Blog by Paresh Deshpande
The third pipe that I worked on simultaneously is a small folding “Rolex” vest or pocket pipe which I had purchased on eBay. I generally avoid making purchases on eBay as I am not sure as to what I shall land up with. I know there are all kinds of checks and balances on the site to prevent fraudulent transactions and various guarantees protecting the buyer, but still the fear of unknown prevents me from making purchases. However, in this case, I found the pipe interesting with the asking price to my liking and the seller had advertised it as rarely used and from the pictures, it appeared so. I decided to add it to my collection and made the purchase.
A long wait of 43 days followed and finally the pipe was received by my wife as I was away at my duty station. She immediately gave me a call to confirm receipt and sent me pictures of the pipe. She confirmed that the received pipe was indeed in excellent condition and would not require much work. This coming from her allayed all my fears about the overall transaction. A few months later, I went on some well earned leave and on return bought it with me to restore.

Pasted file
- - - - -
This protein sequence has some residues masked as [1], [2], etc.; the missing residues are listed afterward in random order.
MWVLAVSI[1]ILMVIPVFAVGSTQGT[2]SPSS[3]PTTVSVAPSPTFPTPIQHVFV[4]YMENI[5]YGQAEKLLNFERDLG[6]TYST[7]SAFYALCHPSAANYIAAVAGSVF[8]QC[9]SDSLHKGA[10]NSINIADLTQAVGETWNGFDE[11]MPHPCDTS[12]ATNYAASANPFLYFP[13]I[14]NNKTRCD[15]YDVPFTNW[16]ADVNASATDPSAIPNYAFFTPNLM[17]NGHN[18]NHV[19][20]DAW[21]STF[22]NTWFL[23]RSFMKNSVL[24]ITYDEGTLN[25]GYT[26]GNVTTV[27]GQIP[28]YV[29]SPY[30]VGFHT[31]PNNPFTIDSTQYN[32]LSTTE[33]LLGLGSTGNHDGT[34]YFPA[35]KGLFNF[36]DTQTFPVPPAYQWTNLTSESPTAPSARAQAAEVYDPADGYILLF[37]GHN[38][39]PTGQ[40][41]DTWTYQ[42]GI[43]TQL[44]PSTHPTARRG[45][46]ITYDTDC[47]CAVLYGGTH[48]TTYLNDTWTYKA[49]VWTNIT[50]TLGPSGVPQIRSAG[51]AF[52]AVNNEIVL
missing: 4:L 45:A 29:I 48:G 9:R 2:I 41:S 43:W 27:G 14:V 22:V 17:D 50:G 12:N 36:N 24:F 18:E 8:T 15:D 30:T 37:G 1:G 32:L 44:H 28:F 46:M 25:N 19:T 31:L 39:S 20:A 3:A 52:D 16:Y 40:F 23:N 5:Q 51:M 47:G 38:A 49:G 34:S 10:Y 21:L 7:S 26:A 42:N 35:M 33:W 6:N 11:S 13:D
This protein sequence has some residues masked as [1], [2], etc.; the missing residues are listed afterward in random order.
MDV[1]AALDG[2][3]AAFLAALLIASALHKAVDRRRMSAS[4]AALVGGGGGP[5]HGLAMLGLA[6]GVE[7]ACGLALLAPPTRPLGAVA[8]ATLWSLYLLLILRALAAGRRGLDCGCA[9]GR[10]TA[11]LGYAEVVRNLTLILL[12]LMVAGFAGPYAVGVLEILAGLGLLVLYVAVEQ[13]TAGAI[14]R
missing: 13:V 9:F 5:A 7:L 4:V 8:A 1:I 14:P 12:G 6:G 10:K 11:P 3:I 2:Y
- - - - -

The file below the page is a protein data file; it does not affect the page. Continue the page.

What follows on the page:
This round and flattened pipe has vertical thinly wired rustications running from the heel of pipe to the rim. The right side of the surface has a smooth surface in the center which bears the only stamping seen on this pipe. It is stamped as “ROLEX” over “BRUYERE” over “ITALY”. The bottom of the smooth surface has a stamp picturing a gnome. There is no other stamp on the stummel or the stem.I searched the internet for some information on this pipe and also on dating this pipe. I visited Pipedia and learnt that Rolex vest pipes were made by Brebbia of Italy. However, I hit a jackpot when I visited rebornpipes which really has a wealth of information on nearly every pipe ever made and served on a platter!!! It is here that I became aware that it is the picture of a gnome that adorns this pipe and that the gnome was the logo Brebbia used to put on its pipes from 1953 to 1956 (https://rebornpipes.com/2016/08/24/an-interesting-brebbia-silver-as1-square-shank-brandy/). Thus, is it possible to assume that this Rolex vest pipe was made between the years 1953 to 1956?????